When you take your blood pressure at home, sit up straight in a chair and put both feet on the floor. Ask your doctor or nurse to show you the right way to position your arm so you get accurate readings.
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Who Is Considered Overweight Or Obese
The CDC defines adult overweight and obesity as weight that is higher than what is considered as a healthy weight for a given height.
An adult who is 20 years of age or older is considered overweight if he or she has a body mass index between 25 and 29.9, and obese if he or she has a BMI of 30 or more. While BMI may not tell the whole story when it comes to weight, it is widely used as a metric to determine overweight and obesity.
What Weight Goal Should You Have To Lower Blood Pressure
If youre concerned about weight, check with your doctor to come up with a weight goal thats right for you.
Many experts suggest setting SMART goalsspecific, measurable, attainable, relevant, and time-bound goalsto achieve long-term weight loss. You might also think in terms of process goalse.g., walking 10,000 steps a day, vs. losing a certain number of pounds. In addition, consider body compositionyour percentages of fat, water, and bone mass.
Scheme: Example of a reasonable weight loss achievement while setting SMART weight goals. More examples +
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Danger #: Systemic Damage
While this last danger is broad, it is crucial to understand all of the potential complications of hypertension. These often appear in forms such as sexual dysfunction, osteoporosis , gout, and insomnia.
Every area of our body depends on a regular flow of blood. While the main complications are listed here, the truth is that high blood pressure can weaken or damage nearly every part of the body.
Who Is Affected By High Blood Pressure
Approximately 1 in 3, more than 100 million, American adults have high blood pressure. But only half of those people have their condition under control. Many people develop high blood pressure when they are in their late 30s or early 40s, and it occurs more frequently as people age. However, because of the obesity epidemic, more and more children are also developing high blood pressure.
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Ace Inhibitors Open Things Up
These meds lower your body’s supply of angiotensin II — a substance that makes blood vessels contract and narrow. The result is more relaxed, open arteries, as well as lower blood pressure and less effort for your heart. Side effects can include a dry cough, skin rash, dizziness, and high potassium levels. Donât get pregnant while taking one of these drugs.
Faq #: Is Low Blood Pressure Dangerous
Low blood pressure usually doesnt cause symptoms and can generally go unnoticed. However, a sudden decline in blood pressure can be dangerous and can have a damaging impact on the body. During low blood pressures, the body may be deprived of enough oxygen to carry out its functions, leading to damage to your heart and brain. Additionally, sudden severe drops in levels of blood pressure can also be life-threatening.
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Target Your High Blood Pressure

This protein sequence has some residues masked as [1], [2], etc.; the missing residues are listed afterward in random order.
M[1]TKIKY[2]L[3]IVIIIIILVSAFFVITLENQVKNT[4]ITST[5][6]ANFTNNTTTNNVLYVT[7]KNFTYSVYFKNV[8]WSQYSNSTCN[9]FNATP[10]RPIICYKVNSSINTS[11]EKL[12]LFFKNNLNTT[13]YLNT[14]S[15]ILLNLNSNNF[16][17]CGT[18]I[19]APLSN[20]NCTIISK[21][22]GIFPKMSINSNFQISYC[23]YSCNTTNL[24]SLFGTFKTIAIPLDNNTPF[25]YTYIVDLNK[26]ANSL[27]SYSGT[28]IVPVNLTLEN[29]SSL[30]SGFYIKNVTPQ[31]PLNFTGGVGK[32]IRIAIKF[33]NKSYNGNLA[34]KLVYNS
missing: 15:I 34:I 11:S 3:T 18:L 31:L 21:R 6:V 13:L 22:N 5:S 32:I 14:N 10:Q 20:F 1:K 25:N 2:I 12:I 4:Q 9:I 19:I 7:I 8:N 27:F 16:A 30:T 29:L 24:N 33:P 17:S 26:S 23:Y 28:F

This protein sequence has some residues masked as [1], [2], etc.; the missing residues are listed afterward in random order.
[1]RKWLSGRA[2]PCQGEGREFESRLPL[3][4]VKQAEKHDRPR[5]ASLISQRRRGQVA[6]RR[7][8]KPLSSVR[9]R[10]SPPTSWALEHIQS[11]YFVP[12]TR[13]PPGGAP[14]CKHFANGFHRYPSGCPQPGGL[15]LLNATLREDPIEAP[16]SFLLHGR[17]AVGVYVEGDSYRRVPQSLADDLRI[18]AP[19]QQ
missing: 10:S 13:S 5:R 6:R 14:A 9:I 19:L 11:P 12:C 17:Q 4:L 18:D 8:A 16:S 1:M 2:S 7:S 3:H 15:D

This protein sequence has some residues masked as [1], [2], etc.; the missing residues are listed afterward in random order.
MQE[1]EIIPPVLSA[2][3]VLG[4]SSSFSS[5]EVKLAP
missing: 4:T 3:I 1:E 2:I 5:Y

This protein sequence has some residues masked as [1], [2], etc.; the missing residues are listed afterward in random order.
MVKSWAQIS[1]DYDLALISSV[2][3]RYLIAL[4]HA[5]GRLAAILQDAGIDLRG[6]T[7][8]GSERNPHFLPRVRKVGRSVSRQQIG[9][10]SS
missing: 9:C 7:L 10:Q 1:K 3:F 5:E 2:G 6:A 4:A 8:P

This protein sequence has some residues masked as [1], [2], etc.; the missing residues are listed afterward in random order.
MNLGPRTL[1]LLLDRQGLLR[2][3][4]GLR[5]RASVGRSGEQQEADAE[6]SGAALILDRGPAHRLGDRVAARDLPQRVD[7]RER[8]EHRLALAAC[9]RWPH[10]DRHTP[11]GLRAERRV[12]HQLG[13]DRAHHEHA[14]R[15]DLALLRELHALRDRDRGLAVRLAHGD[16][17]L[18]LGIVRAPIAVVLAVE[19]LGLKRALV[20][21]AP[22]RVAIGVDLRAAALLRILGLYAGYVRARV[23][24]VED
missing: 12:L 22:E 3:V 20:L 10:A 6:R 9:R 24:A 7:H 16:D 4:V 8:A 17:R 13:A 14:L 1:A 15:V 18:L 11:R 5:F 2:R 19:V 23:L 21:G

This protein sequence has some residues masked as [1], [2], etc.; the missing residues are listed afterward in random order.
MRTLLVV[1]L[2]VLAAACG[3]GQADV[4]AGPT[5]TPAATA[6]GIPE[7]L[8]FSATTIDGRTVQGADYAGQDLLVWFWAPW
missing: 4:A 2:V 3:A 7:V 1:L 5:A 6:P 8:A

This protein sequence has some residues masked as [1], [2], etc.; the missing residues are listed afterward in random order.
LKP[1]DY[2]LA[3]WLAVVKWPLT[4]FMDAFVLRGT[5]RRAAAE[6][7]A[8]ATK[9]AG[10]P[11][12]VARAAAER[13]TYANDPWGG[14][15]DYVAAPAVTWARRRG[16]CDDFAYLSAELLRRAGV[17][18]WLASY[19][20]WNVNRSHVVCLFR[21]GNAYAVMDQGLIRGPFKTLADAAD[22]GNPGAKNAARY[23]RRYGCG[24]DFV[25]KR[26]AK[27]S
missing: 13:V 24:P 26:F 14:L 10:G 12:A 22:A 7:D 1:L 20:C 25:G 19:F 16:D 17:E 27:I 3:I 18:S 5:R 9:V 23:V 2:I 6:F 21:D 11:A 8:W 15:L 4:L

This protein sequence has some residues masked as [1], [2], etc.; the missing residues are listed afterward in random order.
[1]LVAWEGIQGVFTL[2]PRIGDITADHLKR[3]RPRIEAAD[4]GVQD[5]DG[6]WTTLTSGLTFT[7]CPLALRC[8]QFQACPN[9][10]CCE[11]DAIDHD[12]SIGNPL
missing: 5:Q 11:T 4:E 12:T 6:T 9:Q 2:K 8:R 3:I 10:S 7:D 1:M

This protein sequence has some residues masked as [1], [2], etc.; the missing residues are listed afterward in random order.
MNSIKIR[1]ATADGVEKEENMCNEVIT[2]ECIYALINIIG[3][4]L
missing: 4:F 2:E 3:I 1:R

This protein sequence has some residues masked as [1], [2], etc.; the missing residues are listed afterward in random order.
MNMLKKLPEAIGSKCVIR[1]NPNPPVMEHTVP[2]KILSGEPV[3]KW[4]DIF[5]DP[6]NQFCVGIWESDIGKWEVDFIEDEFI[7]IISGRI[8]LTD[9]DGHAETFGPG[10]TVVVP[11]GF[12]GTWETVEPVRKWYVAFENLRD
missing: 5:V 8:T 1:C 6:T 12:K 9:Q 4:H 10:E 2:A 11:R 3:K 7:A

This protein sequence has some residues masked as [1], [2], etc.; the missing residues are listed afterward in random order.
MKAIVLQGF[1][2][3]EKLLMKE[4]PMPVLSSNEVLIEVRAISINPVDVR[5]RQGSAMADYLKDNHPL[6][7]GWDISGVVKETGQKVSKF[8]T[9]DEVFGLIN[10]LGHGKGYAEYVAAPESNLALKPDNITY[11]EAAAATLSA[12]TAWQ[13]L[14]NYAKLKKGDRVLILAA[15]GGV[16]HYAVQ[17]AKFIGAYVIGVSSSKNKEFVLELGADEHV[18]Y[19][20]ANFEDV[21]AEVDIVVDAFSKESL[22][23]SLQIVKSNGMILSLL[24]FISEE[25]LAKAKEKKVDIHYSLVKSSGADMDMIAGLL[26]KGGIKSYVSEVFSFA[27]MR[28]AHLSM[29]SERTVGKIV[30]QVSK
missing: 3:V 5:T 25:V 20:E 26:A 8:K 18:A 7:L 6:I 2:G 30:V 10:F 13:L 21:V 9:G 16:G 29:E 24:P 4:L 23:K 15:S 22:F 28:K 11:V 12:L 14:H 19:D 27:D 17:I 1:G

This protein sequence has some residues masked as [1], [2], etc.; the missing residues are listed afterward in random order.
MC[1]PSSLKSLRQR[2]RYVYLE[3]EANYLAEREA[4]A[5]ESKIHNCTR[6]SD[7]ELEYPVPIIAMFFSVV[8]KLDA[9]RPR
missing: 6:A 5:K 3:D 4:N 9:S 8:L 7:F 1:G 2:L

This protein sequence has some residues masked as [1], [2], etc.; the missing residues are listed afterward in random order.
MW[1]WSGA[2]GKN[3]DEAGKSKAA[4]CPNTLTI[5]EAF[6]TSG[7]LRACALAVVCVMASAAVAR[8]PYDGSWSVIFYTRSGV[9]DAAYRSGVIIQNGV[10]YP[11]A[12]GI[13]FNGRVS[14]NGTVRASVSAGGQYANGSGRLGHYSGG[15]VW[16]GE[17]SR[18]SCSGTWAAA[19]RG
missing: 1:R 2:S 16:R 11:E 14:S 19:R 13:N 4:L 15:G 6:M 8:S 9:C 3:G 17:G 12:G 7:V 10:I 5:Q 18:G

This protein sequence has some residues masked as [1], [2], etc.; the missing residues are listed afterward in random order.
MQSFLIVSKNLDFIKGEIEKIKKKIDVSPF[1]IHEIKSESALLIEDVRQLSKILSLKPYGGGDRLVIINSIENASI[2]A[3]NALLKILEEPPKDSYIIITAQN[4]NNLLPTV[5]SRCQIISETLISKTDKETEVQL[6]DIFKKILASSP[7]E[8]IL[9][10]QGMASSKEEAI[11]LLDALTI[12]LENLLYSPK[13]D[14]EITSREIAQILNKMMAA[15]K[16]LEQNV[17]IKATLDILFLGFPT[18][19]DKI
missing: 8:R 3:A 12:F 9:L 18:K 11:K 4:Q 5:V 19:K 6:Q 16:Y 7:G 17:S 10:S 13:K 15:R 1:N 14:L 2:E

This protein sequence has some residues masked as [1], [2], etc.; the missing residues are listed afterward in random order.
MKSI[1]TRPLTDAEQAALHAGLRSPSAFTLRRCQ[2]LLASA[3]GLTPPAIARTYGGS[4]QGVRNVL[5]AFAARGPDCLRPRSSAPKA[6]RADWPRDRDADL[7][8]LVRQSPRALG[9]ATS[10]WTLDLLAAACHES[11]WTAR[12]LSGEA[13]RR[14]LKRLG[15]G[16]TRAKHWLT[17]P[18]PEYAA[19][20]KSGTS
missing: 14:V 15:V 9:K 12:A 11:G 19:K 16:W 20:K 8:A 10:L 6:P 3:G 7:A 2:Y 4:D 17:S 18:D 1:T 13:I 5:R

Once you have been diagnosed with hypertension, remember that high blood pressure can be lowered. For most people, blood pressure readings should be lower than 140/90 mmHg when measured in the doctors office. At home, your blood pressure should generally be below 135/85 mmHg. For those people with diabetes or kidney disease, lower blood pressure is even more important and should be below 130/80 mmHg when measured in the doctors office.
Most people who lead healthy lifestyles do not suffer from high blood pressure. For those with hypertension, following the steps outlined above will lower their blood pressure.
What Are Dangerous Blood Pressure Levels
Blood Pressure Readings Explained. When pressure is dangerously high, your organs won’t get the blood they need to function properly. Blood might leak from them. If your blood pressure reaches dangerously high levels , there is the risk that it will cause damage to the organs. When your blood pressure is too high, the arteries can become inflamed.
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Heart Attack And Heart Disease
High blood pressure can damage your arteries by making them less elastic, which decreases the flow of blood and oxygen to your heart and leads to heart disease. In addition, decreased blood flow to the heart can cause:
- Chest pain, also called angina.
- Heart attack, which happens when the blood supply to your heart is blocked and heart muscle begins to die without enough oxygen. The longer the blood flow is blocked, the greater the damage to the heart.
- Heart failure, a condition that means your heart cant pump enough blood and oxygen to your other organs.
Maintain A Healthy Weight
Being overweight is a risk factor for having high blood pressure, and your risk increases further if you are obese.
There are two ways to check if you are overweight:
- Body Mass Index – This is your weight in kilograms divided by your height in metres squared. In the UK, people with a BMI of between 25 to 30 are overweight, and those with an index above 30 are classed as obese. People with a BMI of 40 or more are morbidly obese.;
- Waist size;- Using a measuring tape place the tape round your waist between the bottom of your ribs and the top of your hip bone. The table below indicates how much your health might be at risk, your ethnicity should also be taken into account.;
|;||Over 80 cm|
The best way to tackle obesity is by reducing the amount of calories that you eat, and taking regular exercise. Your GP can provide you with further information and advice on how you can do this.
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Normal Blood Pressure Readings